– sentences which openers with simile starters (further stretch)
– a range of sentences which have been purposely used for effect
– examples where action, dialogue and description have been blended together either in paragraphs or within sentences.
Over the half term, we will build to writing our own adventure story using all the skills we have been practising as well as a newspaper report. We will then look at writing a survival guide and we will identify key features of instructional writing to help us do this.
Linking to our History unit of World War 2, we will be reading a book called Letters from the Lighthouse by Emma Carroll. In this unit, we will include a range of short burst writing opportunities to allow the children the opportunity to write in different styles. We will explore a range of propaganda posters from the war and listen to radio announcements before writing our own. To finish off the unit, we will build to writing a formal letter to the Ministry of Defence – this will give us the opportunity to carefully select our vocabulary to ensure it is appropriate for the task.
All children in Year 5 and 6 will start the year off by focusing on place value. Year 5 will be working with numbers up to 1,000,000 and Year 6 will be working with numbers up to 10,000,000. Once the children have mastered their knowledge of place value, they will move on to deepening their understanding of addition, subtraction, multiplication and division. The children will be taught formal written methods but they will also be challenged to use their knowledge of number to access questions without relying on written methods. At St Anthony’s, we use practical resources to ensure that the children have a thorough understanding of each unit that is taught.
Module 1: Created and Loved by God
Created and Loved by God explores the individual. Rooted in the teaching that we are made in the image and likeness of God, it helps children to develop an understanding of the importance of valuing themselves as the basis for personal relationships.
Module 2: Created to Love Others
Created to Love Others explores the individual’s relationship with others. Building on the understanding that we have been created out of love and for love, this module explores how we take this calling into our family, friendships and relationships, and teaches strategies for developing healthy relationships and keeping safe both online and in our daily lives.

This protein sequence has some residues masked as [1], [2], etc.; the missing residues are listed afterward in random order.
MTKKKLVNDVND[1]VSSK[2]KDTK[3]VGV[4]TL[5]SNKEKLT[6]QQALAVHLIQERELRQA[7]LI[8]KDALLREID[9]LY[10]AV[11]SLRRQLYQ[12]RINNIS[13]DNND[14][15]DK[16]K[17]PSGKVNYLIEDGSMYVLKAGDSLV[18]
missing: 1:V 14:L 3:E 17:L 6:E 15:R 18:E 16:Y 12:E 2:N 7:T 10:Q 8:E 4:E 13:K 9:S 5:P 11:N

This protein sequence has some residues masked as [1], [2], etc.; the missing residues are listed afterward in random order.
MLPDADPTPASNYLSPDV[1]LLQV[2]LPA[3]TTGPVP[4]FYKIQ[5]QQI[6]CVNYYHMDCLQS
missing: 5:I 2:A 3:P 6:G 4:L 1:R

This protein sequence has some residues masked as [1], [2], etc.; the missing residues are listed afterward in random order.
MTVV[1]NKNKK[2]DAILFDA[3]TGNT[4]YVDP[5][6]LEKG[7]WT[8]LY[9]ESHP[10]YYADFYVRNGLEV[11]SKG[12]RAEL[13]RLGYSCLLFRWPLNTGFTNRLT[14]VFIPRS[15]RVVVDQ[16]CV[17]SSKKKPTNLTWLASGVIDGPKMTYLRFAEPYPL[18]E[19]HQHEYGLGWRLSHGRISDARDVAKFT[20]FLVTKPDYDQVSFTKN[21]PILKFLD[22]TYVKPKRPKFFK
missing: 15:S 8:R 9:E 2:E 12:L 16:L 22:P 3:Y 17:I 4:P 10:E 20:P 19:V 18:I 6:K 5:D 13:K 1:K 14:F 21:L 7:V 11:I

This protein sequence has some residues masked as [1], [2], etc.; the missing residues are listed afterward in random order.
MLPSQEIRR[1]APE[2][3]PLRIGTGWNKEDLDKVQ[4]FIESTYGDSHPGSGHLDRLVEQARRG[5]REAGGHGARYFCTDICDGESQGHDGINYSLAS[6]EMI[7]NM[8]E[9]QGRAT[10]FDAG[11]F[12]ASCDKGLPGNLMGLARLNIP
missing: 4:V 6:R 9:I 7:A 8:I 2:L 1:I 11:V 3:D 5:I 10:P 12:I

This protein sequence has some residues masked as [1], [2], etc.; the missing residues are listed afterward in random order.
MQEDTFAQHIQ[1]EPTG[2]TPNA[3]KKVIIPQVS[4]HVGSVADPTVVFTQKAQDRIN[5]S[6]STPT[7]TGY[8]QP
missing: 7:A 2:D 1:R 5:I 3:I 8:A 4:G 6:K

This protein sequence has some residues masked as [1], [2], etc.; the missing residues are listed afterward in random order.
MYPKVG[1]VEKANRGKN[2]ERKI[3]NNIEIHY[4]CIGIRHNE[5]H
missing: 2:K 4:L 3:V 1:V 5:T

In our Geography lessons this half term, the children have been learning about the Kanto region in Japan. This topic links to our work on ‘Kensuke’s Kingdom’ in English. We have been learning about the human and physical features of the region. The children were very excited to find out that there is a Disneyland Japan! As well as this, we used our geography skills to research the region and then compare it to England. We finished the topic by creating travel guides to the Kanto region.
In Years 5 and 6, the children have two hours of Physical Education a week. The first half term, the children will be learning skills linked to Hockey in their outdoor session and they will be creating a dance based off Robinhood in their indoor session.
In the second half term, they will be focusing on teamwork and collaboration in their Orienteering unit and they will be sequencing moves in gymnastics to create a routine in pairs.
During our Science lessons, we have been learning about Earth and Space and how day and night are created. The children have created an investigation to find out how the length of shadows changes during the day and what this tells us about the relationship between the earth and the sun. The investigation was good fun and we definitely have a school full of budding scientists.
During the first half term, we enjoyed looking at a range of Japanese Art. We explored with colour mixing and created our own versions of Hokusai’s ‘The Great Wave’.
We then looked at Manga Art and researched and designed our own characters after researching the history of it.